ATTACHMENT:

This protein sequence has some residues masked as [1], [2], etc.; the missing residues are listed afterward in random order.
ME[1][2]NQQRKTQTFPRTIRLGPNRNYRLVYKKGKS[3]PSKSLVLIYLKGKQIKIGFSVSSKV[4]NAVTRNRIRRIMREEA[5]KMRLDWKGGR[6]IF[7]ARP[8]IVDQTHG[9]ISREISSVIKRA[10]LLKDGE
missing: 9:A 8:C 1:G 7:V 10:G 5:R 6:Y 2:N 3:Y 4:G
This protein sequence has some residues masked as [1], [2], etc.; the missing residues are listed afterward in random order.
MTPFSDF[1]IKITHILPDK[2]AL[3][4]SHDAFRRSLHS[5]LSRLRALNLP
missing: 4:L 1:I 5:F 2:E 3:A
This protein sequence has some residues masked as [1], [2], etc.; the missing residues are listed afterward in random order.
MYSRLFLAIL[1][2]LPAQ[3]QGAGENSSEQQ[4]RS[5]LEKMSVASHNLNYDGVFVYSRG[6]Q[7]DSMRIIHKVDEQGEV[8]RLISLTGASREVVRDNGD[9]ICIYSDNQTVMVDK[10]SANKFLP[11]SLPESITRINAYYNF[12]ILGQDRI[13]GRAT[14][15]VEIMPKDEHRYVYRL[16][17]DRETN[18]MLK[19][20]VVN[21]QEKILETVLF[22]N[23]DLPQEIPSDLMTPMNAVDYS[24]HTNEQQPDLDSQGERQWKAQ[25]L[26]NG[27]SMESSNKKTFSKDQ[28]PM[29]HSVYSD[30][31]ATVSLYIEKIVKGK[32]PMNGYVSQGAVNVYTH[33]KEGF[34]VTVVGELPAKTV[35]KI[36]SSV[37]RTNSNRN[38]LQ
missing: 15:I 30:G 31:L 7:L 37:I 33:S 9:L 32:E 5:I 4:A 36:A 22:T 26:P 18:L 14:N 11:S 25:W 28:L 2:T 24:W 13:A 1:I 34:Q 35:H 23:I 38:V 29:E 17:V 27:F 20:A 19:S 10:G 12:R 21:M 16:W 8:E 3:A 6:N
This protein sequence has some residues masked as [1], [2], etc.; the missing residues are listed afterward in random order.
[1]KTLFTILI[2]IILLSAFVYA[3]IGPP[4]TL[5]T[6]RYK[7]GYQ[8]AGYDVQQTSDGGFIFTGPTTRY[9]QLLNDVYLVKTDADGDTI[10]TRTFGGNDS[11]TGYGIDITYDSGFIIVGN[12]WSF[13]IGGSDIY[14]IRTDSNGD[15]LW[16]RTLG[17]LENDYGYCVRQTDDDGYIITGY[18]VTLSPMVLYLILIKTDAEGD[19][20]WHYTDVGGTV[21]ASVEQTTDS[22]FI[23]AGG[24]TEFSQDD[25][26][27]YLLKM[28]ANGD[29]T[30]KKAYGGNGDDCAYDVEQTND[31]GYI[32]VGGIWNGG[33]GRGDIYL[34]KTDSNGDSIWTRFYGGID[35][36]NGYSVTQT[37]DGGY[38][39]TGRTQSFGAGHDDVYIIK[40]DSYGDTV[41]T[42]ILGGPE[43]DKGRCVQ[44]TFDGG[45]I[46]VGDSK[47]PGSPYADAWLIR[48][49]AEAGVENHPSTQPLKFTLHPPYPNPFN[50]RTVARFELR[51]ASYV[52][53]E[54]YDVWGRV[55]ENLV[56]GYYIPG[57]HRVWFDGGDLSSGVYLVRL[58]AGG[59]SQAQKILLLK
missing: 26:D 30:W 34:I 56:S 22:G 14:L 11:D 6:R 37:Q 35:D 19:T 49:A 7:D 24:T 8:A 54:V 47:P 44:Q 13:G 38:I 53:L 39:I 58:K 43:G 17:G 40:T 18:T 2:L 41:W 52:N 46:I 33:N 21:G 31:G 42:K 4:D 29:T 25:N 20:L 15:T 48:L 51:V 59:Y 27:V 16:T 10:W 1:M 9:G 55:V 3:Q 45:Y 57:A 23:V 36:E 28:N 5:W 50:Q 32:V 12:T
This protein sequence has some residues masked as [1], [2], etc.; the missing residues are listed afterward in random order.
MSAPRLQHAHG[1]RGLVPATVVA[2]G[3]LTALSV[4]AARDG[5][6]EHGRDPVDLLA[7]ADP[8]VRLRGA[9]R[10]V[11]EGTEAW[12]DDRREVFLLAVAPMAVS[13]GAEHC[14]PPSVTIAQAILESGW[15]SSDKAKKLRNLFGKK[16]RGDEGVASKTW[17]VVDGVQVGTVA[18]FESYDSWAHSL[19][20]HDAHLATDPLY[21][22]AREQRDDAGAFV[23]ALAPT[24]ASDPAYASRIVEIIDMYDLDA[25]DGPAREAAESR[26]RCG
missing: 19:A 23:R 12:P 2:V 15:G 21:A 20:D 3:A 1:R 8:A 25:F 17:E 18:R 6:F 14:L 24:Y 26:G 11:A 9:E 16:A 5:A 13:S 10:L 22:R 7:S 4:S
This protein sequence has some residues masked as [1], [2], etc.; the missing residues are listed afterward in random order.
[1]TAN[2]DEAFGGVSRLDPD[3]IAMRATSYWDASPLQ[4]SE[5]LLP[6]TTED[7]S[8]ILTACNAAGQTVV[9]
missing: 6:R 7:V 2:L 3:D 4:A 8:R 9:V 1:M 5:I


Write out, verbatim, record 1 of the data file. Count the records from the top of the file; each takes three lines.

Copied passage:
This protein sequence has some residues masked as [1], [2], etc.; the missing residues are listed afterward in random order.
ME[1][2]NQQRKTQTFPRTIRLGPNRNYRLVYKKGKS[3]PSKSLVLIYLKGKQIKIGFSVSSKV[4]NAVTRNRIRRIMREEA[5]KMRLDWKGGR[6]IF[7]ARP[8]IVDQTHG[9]ISREISSVIKRA[10]LLKDGE
missing: 9:A 8:C 1:G 7:V 10:G 5:R 6:Y 2:N 3:Y 4:G